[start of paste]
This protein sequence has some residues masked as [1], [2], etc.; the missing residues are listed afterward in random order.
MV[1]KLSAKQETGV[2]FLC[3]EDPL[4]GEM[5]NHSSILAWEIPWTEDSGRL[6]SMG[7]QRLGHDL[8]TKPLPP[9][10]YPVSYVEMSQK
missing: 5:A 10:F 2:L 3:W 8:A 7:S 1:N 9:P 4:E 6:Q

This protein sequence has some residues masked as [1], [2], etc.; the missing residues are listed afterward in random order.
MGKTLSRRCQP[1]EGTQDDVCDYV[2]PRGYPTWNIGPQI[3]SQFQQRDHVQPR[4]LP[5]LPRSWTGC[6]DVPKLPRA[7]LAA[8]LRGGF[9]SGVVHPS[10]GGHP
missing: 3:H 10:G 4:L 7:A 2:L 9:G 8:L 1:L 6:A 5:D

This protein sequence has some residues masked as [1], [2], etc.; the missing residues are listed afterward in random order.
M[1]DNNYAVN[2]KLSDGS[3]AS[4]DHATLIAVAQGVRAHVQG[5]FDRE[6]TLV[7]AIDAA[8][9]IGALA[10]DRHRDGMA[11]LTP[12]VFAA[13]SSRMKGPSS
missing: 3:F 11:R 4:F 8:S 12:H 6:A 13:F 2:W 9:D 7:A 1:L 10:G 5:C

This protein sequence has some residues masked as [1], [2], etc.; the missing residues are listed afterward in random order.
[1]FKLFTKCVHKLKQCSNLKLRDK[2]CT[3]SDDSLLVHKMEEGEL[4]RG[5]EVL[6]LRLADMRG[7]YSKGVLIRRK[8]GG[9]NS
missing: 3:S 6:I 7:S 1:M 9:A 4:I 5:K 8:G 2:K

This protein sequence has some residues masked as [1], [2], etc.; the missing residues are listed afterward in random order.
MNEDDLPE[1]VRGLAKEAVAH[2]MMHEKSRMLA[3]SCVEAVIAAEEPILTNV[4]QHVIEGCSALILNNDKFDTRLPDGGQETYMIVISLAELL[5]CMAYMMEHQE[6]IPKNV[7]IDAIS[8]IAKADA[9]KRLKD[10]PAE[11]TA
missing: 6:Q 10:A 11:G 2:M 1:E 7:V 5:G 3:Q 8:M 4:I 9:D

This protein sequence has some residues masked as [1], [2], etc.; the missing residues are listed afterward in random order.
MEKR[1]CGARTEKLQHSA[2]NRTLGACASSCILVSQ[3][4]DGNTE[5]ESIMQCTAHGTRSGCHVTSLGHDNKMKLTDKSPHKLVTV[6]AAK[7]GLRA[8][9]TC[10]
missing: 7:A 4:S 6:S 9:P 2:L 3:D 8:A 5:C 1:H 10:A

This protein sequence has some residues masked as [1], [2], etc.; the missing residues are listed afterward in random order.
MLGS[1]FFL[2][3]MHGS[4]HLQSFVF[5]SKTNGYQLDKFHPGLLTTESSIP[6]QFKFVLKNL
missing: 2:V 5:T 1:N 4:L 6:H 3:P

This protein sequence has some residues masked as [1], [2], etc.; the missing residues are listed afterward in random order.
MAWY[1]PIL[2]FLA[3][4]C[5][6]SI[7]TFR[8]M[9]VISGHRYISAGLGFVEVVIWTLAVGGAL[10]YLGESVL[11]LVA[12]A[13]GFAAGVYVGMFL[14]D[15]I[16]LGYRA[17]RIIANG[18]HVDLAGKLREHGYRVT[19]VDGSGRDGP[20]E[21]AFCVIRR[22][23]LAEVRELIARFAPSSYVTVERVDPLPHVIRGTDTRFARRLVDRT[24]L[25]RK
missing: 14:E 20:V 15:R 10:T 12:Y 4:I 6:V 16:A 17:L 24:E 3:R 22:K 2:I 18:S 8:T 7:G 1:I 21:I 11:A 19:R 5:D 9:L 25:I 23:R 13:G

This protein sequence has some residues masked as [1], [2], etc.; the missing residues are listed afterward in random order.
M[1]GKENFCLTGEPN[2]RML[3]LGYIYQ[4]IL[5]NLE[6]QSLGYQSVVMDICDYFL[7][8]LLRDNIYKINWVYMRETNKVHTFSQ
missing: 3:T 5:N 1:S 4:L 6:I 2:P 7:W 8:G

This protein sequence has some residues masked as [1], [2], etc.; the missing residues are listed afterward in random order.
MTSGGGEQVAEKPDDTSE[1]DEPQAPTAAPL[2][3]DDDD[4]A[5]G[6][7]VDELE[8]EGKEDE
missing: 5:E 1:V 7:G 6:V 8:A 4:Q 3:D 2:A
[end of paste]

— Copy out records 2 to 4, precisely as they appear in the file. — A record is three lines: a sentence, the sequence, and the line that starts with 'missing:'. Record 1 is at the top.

This protein sequence has some residues masked as [1], [2], etc.; the missing residues are listed afterward in random order.
MGKTLSRRCQP[1]EGTQDDVCDYV[2]PRGYPTWNIGPQI[3]SQFQQRDHVQPR[4]LP[5]LPRSWTGC[6]DVPKLPRA[7]LAA[8]LRGGF[9]SGVVHPS[10]GGHP
missing: 3:H 10:G 4:L 7:A 2:L 9:G 8:L 1:L 6:A 5:D

This protein sequence has some residues masked as [1], [2], etc.; the missing residues are listed afterward in random order.
M[1]DNNYAVN[2]KLSDGS[3]AS[4]DHATLIAVAQGVRAHVQG[5]FDRE[6]TLV[7]AIDAA[8][9]IGALA[10]DRHRDGMA[11]LTP[12]VFAA[13]SSRMKGPSS
missing: 3:F 11:R 4:F 8:S 12:H 6:A 13:F 2:W 9:D 7:A 1:L 10:G 5:C

This protein sequence has some residues masked as [1], [2], etc.; the missing residues are listed afterward in random order.
[1]FKLFTKCVHKLKQCSNLKLRDK[2]CT[3]SDDSLLVHKMEEGEL[4]RG[5]EVL[6]LRLADMRG[7]YSKGVLIRRK[8]GG[9]NS
missing: 3:S 6:I 7:S 1:M 9:A 4:I 5:K 8:G 2:K